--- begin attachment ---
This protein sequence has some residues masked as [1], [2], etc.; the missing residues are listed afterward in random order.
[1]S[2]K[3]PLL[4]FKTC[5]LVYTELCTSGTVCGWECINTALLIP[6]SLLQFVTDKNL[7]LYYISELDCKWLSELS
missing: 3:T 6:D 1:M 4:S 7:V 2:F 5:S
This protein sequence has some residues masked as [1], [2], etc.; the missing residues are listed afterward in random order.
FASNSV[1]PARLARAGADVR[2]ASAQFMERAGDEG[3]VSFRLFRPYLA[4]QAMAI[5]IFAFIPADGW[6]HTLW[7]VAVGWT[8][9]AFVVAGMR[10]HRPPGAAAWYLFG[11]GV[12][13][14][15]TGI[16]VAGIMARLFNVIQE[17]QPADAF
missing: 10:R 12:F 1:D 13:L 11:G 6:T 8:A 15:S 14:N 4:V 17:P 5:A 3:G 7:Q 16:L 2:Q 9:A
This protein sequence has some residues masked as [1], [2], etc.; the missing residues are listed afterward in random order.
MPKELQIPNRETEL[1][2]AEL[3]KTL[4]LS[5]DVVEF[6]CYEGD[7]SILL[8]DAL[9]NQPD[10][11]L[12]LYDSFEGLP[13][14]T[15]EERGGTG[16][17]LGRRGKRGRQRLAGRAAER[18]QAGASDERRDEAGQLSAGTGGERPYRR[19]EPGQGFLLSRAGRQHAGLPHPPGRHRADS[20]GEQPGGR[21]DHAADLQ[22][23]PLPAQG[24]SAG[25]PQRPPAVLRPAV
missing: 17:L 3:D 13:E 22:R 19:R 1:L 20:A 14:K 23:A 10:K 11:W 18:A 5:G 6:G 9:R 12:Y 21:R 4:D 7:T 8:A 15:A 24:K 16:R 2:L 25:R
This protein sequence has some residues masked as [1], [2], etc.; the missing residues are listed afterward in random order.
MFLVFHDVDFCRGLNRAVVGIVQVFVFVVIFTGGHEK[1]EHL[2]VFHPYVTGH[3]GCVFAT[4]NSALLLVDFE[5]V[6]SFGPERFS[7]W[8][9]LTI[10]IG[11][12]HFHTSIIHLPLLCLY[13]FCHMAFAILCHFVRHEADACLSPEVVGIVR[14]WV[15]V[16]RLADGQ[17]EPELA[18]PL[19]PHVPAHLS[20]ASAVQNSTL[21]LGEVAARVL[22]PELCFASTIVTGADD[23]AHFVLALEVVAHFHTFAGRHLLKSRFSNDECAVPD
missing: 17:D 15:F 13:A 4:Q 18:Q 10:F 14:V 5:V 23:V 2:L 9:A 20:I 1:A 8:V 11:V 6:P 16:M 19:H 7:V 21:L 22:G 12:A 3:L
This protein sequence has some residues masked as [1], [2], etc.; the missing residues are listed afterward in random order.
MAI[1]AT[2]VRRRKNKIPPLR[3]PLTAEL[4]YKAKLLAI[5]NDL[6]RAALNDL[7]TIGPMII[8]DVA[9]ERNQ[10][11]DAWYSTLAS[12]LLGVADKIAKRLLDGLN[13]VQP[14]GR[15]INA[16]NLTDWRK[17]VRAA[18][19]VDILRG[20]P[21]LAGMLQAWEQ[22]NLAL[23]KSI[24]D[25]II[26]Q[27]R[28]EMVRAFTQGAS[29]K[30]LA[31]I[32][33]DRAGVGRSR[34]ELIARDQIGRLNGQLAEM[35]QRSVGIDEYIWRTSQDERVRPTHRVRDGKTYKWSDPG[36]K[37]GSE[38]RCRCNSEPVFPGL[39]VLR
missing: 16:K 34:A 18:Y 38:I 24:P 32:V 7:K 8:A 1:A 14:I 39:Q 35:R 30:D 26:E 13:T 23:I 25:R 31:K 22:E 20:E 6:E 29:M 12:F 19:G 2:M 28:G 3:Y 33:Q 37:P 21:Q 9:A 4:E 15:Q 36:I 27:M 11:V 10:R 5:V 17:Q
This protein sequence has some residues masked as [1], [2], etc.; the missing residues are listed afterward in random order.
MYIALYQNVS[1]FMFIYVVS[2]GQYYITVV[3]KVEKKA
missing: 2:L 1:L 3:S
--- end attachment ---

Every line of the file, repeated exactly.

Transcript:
This protein sequence has some residues masked as [1], [2], etc.; the missing residues are listed afterward in random order.
[1]S[2]K[3]PLL[4]FKTC[5]LVYTELCTSGTVCGWECINTALLIP[6]SLLQFVTDKNL[7]LYYISELDCKWLSELS
missing: 3:T 6:D 1:M 4:S 7:V 2:F 5:S
This protein sequence has some residues masked as [1], [2], etc.; the missing residues are listed afterward in random order.
FASNSV[1]PARLARAGADVR[2]ASAQFMERAGDEG[3]VSFRLFRPYLA[4]QAMAI[5]IFAFIPADGW[6]HTLW[7]VAVGWT[8][9]AFVVAGMR[10]HRPPGAAAWYLFG[11]GV[12][13][14][15]TGI[16]VAGIMARLFNVIQE[17]QPADAF
missing: 10:R 12:F 1:D 13:L 11:G 6:T 8:A 15:S 14:N 4:V 17:P 5:A 3:G 7:Q 16:L 2:Q 9:A
This protein sequence has some residues masked as [1], [2], etc.; the missing residues are listed afterward in random order.
MPKELQIPNRETEL[1][2]AEL[3]KTL[4]LS[5]DVVEF[6]CYEGD[7]SILL[8]DAL[9]NQPD[10][11]L[12]LYDSFEGLP[13][14]T[15]EERGGTG[16][17]LGRRGKRGRQRLAGRAAER[18]QAGASDERRDEAGQLSAGTGGERPYRR[19]EPGQGFLLSRAGRQHAGLPHPPGRHRADS[20]GEQPGGR[21]DHAADLQ[22][23]PLPAQG[24]SAG[25]PQRPPAVLRPAV
missing: 17:L 3:D 13:E 22:R 19:R 1:L 20:A 14:K 23:A 10:K 11:W 18:A 5:G 6:G 9:R 12:Y 21:R 4:D 7:T 8:A 15:A 24:K 16:R 2:L 25:R
This protein sequence has some residues masked as [1], [2], etc.; the missing residues are listed afterward in random order.
MFLVFHDVDFCRGLNRAVVGIVQVFVFVVIFTGGHEK[1]EHL[2]VFHPYVTGH[3]GCVFAT[4]NSALLLVDFE[5]V[6]SFGPERFS[7]W[8][9]LTI[10]IG[11][12]HFHTSIIHLPLLCLY[13]FCHMAFAILCHFVRHEADACLSPEVVGIVR[14]WV[15]V[16]RLADGQ[17]EPELA[18]PL[19]PHVPAHLS[20]ASAVQNSTL[21]LGEVAARVL[22]PELCFASTIVTGADD[23]AHFVLALEVVAHFHTFAGRHLLKSRFSNDECAVPD
missing: 17:D 15:F 13:A 4:Q 18:Q 10:F 14:V 5:V 23:V 2:L 9:A 20:I 1:A 8:V 11:V 6:P 16:M 19:H 7:V 21:L 22:G 12:A 3:L
This protein sequence has some residues masked as [1], [2], etc.; the missing residues are listed afterward in random order.
MAI[1]AT[2]VRRRKNKIPPLR[3]PLTAEL[4]YKAKLLAI[5]NDL[6]RAALNDL[7]TIGPMII[8]DVA[9]ERNQ[10][11]DAWYSTLAS[12]LLGVADKIAKRLLDGLN[13]VQP[14]GR[15]INA[16]NLTDWRK[17]VRAA[18][19]VDILRG[20]P[21]LAGMLQAWEQ[22]NLAL[23]KSI[24]D[25]II[26]Q[27]R[28]EMVRAFTQGAS[29]K[30]LA[31]I[32][33]DRAGVGRSR[34]ELIARDQIGRLNGQLAEM[35]QRSVGIDEYIWRTSQDERVRPTHRVRDGKTYKWSDPG[36]K[37]GSE[38]RCRCNSEPVFPGL[39]VLR
missing: 16:K 34:A 18:Y 38:I 24:P 32:V 7:K 8:A 1:A 14:I 39:Q 35:R 30:D 26:E 13:T 23:I 25:R 31:K 22:E 20:E 6:E 29:M 12:F 19:G 2:M 28:G 3:Y 33:Q 37:P 21:Q 9:A 4:E 15:Q 36:I 27:M 11:V 10:R 5:V 17:Q
This protein sequence has some residues masked as [1], [2], etc.; the missing residues are listed afterward in random order.
MYIALYQNVS[1]FMFIYVVS[2]GQYYITVV[3]KVEKKA
missing: 2:L 1:L 3:S